From StrategyWiki, the video game walkthrough and strategy guide wiki
(Redirected from Games for Windows)
Jump to: navigation, search
Games for Windows
The logo for Games for Windows.
Developer(s)
Publisher(s)
Year introduced 2006
Genre(s)
Website Official site

Games for Windows is a brand owned by Microsoft and introduced in 2006 to coincide with the release of Windows Vista. The brand represents a standardized technical certification program and online service for Windows games, bringing a measure of regulation to the PC game market in much the same way that console manufacturers regulate their platforms. The branding program is open to both first-party and third-party publishers.

This was later expanded to include Games for Windows – Live, the online gaming service for Games for Windows-branded PC titles. Not all Games for Windows will have "live" content, but those that do will have access to Microsoft's Live network for online play and other features, including voice chat, messaging and friends lists, accessed from an in-game menu called the "Guide". Users can log in with their Xbox 360 gamer-tags to gain Games for Windows achievements and play games and chat across platforms (not every game supports cross-platform play.) Some features, including cross-platform multi-player and multi-player achievements, initially required a subscription to Live Gold.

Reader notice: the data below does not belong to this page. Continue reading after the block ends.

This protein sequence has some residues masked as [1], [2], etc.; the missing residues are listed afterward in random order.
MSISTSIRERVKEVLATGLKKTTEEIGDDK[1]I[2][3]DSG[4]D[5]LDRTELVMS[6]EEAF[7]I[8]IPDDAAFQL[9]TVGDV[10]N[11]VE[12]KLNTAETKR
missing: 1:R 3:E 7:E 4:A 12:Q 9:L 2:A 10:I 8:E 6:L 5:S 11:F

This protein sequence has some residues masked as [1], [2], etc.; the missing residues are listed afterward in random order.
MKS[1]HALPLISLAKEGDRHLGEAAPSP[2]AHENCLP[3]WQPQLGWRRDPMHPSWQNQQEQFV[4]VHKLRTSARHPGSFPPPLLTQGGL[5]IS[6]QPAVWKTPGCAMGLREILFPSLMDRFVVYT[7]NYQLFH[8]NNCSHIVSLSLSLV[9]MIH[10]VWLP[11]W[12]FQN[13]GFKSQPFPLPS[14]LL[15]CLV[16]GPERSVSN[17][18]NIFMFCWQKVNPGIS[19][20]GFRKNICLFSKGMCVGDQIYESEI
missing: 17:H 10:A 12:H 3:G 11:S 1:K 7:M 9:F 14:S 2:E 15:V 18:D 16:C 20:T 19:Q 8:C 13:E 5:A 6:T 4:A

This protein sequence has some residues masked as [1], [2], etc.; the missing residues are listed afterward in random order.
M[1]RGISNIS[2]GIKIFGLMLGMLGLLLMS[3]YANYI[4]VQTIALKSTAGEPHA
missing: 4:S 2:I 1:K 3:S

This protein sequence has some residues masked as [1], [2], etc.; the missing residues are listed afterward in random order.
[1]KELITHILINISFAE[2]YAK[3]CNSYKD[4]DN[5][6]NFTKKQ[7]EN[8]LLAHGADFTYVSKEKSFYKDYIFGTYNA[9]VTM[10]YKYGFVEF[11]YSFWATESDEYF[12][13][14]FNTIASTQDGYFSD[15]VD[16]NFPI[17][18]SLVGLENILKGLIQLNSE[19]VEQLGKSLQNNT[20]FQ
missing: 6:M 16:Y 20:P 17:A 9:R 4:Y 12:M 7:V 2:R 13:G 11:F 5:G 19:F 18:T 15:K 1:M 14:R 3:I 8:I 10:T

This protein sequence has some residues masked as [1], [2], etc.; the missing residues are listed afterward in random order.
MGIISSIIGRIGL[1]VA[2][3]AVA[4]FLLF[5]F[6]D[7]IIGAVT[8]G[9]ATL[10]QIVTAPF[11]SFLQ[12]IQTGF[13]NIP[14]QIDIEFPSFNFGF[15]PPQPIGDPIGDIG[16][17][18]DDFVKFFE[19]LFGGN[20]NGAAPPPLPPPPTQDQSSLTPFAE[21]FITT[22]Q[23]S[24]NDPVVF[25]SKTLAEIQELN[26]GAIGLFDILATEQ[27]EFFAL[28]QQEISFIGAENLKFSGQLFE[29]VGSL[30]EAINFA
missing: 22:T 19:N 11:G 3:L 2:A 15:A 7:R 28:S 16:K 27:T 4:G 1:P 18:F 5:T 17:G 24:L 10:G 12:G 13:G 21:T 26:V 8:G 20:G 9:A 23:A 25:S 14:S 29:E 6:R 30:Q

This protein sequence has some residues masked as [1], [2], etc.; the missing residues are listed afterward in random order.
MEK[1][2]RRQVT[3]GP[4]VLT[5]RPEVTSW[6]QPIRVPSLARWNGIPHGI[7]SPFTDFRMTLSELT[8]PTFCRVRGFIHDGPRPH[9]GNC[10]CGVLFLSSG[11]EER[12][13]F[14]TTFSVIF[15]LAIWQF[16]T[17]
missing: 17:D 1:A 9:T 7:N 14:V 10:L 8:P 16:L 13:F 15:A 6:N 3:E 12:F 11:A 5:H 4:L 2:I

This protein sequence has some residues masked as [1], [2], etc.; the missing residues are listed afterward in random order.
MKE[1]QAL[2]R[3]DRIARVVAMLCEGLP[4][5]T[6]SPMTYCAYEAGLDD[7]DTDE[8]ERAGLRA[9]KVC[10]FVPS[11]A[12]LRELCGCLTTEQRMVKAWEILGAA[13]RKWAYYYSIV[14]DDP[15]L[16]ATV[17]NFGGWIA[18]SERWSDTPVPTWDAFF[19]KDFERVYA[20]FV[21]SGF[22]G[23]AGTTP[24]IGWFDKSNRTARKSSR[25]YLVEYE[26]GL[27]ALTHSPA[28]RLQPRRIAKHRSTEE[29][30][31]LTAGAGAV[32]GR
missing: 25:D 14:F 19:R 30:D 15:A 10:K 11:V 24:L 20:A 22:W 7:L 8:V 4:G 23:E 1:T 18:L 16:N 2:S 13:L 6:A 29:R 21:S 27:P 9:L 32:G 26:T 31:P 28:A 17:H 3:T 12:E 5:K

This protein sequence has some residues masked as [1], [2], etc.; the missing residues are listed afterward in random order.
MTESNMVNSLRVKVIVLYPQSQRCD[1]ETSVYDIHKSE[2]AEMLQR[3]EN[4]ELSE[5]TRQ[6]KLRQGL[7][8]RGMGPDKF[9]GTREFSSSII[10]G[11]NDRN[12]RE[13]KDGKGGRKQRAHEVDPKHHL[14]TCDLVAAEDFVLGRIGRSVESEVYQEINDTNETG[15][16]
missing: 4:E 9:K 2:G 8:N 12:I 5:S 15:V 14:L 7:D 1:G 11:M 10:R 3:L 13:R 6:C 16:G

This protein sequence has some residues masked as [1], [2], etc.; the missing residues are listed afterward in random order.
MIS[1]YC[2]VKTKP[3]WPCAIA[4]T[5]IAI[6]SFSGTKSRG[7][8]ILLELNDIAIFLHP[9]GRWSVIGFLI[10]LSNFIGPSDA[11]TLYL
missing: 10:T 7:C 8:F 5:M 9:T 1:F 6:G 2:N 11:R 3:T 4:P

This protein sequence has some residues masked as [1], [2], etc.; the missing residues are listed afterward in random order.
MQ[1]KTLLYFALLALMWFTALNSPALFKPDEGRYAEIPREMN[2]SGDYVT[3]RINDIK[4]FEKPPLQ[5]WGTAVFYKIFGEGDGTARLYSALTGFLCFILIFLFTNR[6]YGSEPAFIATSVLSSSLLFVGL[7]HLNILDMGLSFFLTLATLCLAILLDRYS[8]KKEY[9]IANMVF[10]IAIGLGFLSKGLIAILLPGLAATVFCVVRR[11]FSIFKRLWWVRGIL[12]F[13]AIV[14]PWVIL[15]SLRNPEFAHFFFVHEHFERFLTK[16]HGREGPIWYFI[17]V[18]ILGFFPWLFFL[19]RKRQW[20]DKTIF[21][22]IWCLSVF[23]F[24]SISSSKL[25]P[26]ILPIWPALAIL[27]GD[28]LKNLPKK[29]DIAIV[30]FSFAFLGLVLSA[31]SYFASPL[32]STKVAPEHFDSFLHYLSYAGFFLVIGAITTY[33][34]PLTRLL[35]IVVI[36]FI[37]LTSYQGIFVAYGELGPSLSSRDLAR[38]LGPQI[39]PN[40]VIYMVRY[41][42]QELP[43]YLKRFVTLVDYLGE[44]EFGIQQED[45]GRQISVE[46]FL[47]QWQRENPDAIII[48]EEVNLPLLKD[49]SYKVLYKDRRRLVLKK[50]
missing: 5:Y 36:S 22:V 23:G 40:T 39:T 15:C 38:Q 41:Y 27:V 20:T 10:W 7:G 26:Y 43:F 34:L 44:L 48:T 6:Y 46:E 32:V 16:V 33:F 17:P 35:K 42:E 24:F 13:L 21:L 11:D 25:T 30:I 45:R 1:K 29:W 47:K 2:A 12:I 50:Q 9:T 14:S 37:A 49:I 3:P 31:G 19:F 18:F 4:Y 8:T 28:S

However, on July 22, 2008, Microsoft announced at Gamefest 2008 that Games for Windows Live is now free of charge. This means that all users are able to access features that would normally be available to only Gold members, such as the features listed above. In addition, Microsoft also announced that a Games for Windows Live Marketplace will launch this fall. Like its console counterpart, Xbox Live Marketplace, users will be able to download content such as game demos, add-ons, and gamer pics. Some items will be free, while others will need to be paid for using Microsoft Points, as determined by the publisher of said items. Microsoft also plans to make the Games for Windows Live interface more PC friendly, and reduce the technical requirements for developers. This is in direct competition with the leading digital distributor on computers, Steam.